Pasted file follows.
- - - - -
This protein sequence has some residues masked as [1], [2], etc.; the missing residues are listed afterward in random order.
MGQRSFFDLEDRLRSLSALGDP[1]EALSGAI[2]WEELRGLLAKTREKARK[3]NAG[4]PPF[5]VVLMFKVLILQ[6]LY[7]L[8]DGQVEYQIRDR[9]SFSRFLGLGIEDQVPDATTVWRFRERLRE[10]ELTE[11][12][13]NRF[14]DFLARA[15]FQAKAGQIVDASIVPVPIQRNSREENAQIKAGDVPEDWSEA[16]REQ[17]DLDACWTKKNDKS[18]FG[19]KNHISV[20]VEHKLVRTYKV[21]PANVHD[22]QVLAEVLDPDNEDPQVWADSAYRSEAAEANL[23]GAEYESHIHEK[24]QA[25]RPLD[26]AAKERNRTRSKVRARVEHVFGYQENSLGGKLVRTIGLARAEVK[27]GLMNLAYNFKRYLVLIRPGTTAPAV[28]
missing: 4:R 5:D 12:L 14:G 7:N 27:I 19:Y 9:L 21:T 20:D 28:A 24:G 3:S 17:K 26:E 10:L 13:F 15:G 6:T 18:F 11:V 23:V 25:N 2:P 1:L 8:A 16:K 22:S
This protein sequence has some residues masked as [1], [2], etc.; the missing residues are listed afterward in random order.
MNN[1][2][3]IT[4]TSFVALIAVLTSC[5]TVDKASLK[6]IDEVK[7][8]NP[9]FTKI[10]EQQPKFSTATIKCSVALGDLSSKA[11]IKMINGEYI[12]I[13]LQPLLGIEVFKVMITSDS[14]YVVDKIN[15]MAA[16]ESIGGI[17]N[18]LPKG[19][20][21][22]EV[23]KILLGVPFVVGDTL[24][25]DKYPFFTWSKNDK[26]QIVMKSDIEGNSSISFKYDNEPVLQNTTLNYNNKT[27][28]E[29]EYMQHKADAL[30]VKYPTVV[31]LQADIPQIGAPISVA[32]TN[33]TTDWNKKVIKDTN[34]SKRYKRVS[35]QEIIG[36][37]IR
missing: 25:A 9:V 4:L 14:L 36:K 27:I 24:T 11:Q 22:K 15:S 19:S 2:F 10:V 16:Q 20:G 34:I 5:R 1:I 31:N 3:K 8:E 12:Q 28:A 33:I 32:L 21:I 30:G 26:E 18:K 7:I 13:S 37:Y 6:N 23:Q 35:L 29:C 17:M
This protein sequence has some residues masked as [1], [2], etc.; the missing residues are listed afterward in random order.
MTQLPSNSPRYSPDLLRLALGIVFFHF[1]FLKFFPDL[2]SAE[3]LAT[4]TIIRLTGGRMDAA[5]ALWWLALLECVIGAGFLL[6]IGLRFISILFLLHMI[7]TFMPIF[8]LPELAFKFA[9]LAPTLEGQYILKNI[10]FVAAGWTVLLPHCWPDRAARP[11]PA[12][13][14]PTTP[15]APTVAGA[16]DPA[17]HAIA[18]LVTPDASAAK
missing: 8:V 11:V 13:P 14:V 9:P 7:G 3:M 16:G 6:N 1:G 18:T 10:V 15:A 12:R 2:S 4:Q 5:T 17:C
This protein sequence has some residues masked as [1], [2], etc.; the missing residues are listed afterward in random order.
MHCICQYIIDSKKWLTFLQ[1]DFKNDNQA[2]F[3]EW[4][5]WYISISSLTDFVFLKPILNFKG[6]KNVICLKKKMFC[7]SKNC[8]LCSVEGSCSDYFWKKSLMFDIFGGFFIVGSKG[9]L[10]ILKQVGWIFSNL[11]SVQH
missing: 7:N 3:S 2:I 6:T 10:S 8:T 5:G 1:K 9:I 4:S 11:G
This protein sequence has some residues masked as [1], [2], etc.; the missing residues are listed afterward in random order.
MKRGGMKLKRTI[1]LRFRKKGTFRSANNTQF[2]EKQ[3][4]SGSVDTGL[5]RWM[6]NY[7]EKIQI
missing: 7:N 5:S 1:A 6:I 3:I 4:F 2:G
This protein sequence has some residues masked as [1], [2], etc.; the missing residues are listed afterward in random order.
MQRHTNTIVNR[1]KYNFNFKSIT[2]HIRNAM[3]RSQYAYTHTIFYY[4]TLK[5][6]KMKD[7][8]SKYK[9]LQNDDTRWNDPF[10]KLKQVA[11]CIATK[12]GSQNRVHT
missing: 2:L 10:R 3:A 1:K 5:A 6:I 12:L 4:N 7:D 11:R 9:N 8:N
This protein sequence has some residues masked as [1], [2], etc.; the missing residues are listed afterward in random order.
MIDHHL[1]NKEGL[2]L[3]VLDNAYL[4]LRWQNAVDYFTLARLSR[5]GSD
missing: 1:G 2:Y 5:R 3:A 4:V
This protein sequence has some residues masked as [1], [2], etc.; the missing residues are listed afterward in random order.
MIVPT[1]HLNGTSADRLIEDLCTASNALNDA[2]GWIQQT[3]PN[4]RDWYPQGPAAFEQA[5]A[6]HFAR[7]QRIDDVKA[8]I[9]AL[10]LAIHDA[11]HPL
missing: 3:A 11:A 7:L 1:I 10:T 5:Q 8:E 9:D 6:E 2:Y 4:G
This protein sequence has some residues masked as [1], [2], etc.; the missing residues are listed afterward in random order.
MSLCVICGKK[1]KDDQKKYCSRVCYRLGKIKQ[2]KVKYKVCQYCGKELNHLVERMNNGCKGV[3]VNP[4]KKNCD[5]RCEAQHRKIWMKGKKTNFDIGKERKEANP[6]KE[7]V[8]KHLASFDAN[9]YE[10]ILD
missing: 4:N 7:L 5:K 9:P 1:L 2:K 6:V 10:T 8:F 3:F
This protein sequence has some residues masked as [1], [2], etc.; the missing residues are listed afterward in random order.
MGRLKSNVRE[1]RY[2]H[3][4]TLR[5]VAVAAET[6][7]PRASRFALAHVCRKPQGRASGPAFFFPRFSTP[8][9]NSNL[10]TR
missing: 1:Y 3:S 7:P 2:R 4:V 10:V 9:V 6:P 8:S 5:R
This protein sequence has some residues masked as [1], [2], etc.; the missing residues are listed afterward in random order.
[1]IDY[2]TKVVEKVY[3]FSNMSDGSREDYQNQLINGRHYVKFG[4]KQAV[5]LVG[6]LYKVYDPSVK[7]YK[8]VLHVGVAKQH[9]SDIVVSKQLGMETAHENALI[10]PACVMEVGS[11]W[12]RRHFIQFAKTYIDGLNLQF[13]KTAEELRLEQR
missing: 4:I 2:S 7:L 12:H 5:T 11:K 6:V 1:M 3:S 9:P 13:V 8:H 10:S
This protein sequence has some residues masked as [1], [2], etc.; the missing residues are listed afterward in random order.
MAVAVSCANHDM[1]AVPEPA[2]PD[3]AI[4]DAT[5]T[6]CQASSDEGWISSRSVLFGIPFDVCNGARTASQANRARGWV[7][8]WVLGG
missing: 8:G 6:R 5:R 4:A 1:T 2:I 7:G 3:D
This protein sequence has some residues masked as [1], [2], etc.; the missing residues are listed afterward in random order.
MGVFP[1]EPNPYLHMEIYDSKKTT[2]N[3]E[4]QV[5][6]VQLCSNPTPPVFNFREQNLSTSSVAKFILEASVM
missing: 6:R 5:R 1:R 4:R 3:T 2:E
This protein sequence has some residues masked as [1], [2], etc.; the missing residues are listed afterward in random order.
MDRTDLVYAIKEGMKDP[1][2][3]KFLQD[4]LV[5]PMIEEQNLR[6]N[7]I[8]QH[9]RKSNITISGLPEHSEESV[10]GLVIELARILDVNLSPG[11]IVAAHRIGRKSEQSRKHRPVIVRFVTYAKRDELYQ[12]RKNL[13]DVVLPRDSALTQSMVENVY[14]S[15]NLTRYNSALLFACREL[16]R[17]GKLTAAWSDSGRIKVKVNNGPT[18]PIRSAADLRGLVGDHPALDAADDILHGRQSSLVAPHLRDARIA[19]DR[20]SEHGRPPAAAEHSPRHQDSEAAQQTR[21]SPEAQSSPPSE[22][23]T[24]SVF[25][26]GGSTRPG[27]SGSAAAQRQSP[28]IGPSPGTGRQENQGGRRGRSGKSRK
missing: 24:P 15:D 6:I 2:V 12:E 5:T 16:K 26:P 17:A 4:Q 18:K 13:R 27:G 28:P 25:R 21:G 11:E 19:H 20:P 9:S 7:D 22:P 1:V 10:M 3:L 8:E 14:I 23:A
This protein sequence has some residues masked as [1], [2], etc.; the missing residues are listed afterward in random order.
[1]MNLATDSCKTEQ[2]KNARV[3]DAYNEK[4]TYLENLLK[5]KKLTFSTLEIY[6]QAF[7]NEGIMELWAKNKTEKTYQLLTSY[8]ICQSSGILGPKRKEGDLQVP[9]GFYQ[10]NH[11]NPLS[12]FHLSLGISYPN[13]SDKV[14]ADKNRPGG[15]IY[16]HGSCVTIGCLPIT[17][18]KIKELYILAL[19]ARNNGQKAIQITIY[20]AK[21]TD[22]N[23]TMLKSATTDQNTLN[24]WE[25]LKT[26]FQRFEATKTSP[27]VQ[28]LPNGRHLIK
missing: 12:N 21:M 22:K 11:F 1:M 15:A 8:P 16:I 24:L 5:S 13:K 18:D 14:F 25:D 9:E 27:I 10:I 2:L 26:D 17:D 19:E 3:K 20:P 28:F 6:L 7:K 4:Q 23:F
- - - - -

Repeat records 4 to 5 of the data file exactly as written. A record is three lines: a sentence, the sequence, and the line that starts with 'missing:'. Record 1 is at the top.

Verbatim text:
This protein sequence has some residues masked as [1], [2], etc.; the missing residues are listed afterward in random order.
MHCICQYIIDSKKWLTFLQ[1]DFKNDNQA[2]F[3]EW[4][5]WYISISSLTDFVFLKPILNFKG[6]KNVICLKKKMFC[7]SKNC[8]LCSVEGSCSDYFWKKSLMFDIFGGFFIVGSKG[9]L[10]ILKQVGWIFSNL[11]SVQH
missing: 7:N 3:S 2:I 6:T 10:S 8:T 5:G 1:K 9:I 4:S 11:G
This protein sequence has some residues masked as [1], [2], etc.; the missing residues are listed afterward in random order.
MKRGGMKLKRTI[1]LRFRKKGTFRSANNTQF[2]EKQ[3][4]SGSVDTGL[5]RWM[6]NY[7]EKIQI
missing: 7:N 5:S 1:A 6:I 3:I 4:F 2:G